Moving pigs from Scotland to England for finishing is "a lost opportunity for the Scottish industry", according to the National Farmers' Union of Scotland (NFU Scotland).

Jamie Wyllie, the NFU Scotland pigs chairman, was responding to the latest Agricultural Census, which was released approximately two weeks ago.

It found that, in December 2018, the total pig numbers in Scotland was around 333,000 - a decrease of almost 50,000 on 10 years previously, when the figure stood at 382,000.

In my view the decline of pig numbers is largely due to the availability of adequate pig abattoir capacity...this initially resulted in a decline of sow numbers, but more importantly, pigs are now being moved south to be finished in England, which is a lost opportunity for the Scottish industry.

"During this time, according to the Agriculture and Horticulture Development Board (AHDB), the average UK indoor unit reported a profit per pig in the same number of years as it made a loss," said Wyllie.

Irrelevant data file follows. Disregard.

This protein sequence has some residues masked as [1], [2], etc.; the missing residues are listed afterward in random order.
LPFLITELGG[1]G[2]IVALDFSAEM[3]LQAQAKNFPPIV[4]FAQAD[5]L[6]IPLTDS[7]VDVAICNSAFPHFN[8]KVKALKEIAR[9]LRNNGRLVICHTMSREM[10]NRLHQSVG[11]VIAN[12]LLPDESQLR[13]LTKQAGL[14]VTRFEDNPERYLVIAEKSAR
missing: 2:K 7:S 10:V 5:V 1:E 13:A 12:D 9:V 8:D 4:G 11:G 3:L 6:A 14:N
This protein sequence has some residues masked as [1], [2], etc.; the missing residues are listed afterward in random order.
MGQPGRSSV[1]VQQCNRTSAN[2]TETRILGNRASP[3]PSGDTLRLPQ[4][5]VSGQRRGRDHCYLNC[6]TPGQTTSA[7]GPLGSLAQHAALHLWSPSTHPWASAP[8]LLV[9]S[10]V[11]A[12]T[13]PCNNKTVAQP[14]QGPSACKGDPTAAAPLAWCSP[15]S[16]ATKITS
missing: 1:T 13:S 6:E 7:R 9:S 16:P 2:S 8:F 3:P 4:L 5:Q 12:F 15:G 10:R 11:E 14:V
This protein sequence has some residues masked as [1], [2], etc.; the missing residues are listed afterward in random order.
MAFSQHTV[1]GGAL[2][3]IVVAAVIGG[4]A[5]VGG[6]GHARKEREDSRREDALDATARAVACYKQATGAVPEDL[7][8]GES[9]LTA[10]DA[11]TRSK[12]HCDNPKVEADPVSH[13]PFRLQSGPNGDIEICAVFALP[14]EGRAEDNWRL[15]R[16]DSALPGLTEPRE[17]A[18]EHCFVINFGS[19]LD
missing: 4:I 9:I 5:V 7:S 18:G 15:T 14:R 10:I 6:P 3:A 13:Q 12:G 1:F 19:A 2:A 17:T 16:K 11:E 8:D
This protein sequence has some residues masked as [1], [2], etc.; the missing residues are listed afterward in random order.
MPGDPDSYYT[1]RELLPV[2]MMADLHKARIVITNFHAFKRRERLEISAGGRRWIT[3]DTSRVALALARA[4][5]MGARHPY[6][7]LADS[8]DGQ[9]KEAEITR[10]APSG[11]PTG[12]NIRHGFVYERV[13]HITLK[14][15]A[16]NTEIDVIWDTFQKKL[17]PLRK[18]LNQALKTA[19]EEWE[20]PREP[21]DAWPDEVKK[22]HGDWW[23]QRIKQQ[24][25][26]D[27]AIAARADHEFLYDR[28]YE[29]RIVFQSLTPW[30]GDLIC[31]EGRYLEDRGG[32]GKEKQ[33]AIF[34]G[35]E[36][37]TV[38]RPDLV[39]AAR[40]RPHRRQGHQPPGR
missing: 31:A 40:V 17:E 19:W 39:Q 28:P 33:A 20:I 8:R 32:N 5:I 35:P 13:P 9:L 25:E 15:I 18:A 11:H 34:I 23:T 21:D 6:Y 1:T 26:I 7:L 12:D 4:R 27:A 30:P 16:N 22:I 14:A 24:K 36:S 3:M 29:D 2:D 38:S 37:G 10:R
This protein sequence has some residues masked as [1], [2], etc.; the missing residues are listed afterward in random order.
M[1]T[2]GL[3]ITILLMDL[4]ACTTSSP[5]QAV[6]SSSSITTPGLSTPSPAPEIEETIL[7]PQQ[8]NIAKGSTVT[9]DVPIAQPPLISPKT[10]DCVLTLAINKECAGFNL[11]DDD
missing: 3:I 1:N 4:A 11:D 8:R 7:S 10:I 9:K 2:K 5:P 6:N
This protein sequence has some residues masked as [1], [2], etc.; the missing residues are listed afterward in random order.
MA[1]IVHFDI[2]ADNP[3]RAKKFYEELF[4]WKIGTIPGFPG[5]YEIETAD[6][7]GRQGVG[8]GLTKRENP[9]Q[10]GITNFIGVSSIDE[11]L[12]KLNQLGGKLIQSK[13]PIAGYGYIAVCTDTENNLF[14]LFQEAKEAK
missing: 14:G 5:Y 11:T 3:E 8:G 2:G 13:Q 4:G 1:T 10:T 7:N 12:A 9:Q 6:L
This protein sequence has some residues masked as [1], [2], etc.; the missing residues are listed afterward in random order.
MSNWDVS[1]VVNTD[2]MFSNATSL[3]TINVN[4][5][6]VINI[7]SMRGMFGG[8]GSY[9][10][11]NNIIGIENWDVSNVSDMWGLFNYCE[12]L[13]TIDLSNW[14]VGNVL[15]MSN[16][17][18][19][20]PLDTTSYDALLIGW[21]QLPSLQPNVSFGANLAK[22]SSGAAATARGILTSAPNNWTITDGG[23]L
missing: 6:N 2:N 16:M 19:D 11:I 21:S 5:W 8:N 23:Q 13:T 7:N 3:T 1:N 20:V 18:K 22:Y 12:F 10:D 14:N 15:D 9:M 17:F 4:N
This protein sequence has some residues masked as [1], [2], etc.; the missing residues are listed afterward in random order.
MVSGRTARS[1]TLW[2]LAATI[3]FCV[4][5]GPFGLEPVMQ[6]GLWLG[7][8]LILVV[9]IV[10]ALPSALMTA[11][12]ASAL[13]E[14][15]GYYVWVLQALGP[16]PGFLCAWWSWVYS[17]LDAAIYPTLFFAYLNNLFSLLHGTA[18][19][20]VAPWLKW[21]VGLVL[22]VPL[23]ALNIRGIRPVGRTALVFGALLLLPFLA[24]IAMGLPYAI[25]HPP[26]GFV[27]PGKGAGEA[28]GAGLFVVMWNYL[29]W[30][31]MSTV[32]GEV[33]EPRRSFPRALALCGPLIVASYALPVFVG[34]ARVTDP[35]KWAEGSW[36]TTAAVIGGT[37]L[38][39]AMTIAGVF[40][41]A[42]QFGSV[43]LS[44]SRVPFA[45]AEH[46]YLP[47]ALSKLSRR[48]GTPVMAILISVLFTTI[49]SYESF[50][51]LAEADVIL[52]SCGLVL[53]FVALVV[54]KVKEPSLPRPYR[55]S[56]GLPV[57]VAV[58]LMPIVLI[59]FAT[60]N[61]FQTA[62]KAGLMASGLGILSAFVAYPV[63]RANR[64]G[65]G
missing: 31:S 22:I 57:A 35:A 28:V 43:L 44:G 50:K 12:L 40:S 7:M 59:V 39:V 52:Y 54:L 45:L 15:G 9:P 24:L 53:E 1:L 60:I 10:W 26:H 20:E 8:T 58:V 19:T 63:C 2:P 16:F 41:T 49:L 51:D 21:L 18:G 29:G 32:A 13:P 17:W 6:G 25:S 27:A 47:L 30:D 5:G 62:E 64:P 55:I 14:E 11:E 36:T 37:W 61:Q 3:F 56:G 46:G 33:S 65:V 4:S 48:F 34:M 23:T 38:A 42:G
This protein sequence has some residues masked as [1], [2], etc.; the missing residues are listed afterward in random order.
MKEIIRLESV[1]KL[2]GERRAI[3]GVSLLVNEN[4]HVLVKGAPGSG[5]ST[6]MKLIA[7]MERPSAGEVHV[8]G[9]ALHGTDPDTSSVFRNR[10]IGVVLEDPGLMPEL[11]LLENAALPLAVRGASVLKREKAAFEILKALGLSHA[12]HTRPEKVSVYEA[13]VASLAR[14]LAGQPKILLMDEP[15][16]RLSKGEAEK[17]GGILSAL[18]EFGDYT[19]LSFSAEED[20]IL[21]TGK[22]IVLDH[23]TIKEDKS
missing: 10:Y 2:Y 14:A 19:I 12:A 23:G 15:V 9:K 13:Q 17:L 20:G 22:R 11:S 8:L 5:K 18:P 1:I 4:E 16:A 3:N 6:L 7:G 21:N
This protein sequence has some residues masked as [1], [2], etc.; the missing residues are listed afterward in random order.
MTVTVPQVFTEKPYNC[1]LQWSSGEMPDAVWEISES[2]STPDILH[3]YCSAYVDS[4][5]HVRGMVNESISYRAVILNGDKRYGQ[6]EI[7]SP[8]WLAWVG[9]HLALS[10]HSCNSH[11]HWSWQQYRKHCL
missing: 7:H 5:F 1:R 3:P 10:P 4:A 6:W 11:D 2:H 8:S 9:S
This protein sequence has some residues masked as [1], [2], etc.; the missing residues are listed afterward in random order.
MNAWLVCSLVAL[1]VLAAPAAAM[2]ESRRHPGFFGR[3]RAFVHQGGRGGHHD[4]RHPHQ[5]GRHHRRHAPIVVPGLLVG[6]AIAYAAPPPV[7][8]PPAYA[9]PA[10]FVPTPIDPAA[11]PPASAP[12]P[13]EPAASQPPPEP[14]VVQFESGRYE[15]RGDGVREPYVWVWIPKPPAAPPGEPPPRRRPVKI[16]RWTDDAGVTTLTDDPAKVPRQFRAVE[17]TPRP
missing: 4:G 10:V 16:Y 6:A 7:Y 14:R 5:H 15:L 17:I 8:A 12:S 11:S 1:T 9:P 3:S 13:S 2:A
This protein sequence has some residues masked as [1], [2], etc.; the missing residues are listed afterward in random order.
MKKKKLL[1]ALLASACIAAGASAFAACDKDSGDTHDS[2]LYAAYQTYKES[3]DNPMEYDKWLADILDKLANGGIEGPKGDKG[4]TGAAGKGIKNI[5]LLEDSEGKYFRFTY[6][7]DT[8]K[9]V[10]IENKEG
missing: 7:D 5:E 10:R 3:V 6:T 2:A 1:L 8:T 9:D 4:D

He added: "The wild fluctuations that have been seen in the market over the years have created a very difficult environment for producers to invest in new breeding and finishing facilities."

Wyllie underlined the work done in the Scottish pig industry to tackle pig diseases, including Mange and Porcine Reproductive and Respiratory Syndrome (PRRS).

This drive to remove disease from Scottish farms will help make their businesses more resilient. Rather than relying on continued use of antibiotics and vaccines, a large number of farms in Scotland have undergone expensive depopulations and repopulations with clean stock, something which they should be commended for.

"Removing disease from Scottish pig farms is an ongoing process and a long-term goal for the industry, entirely supported by the union and the pig committee," said Wyllie.

He concluded his remarks by saying: "This forward thinking is what the industry needs to be able to survive in the volatile market. However, to truly reverse the trend of declining pig numbers in Scotland, we need to increase our slaughter and processing capacity."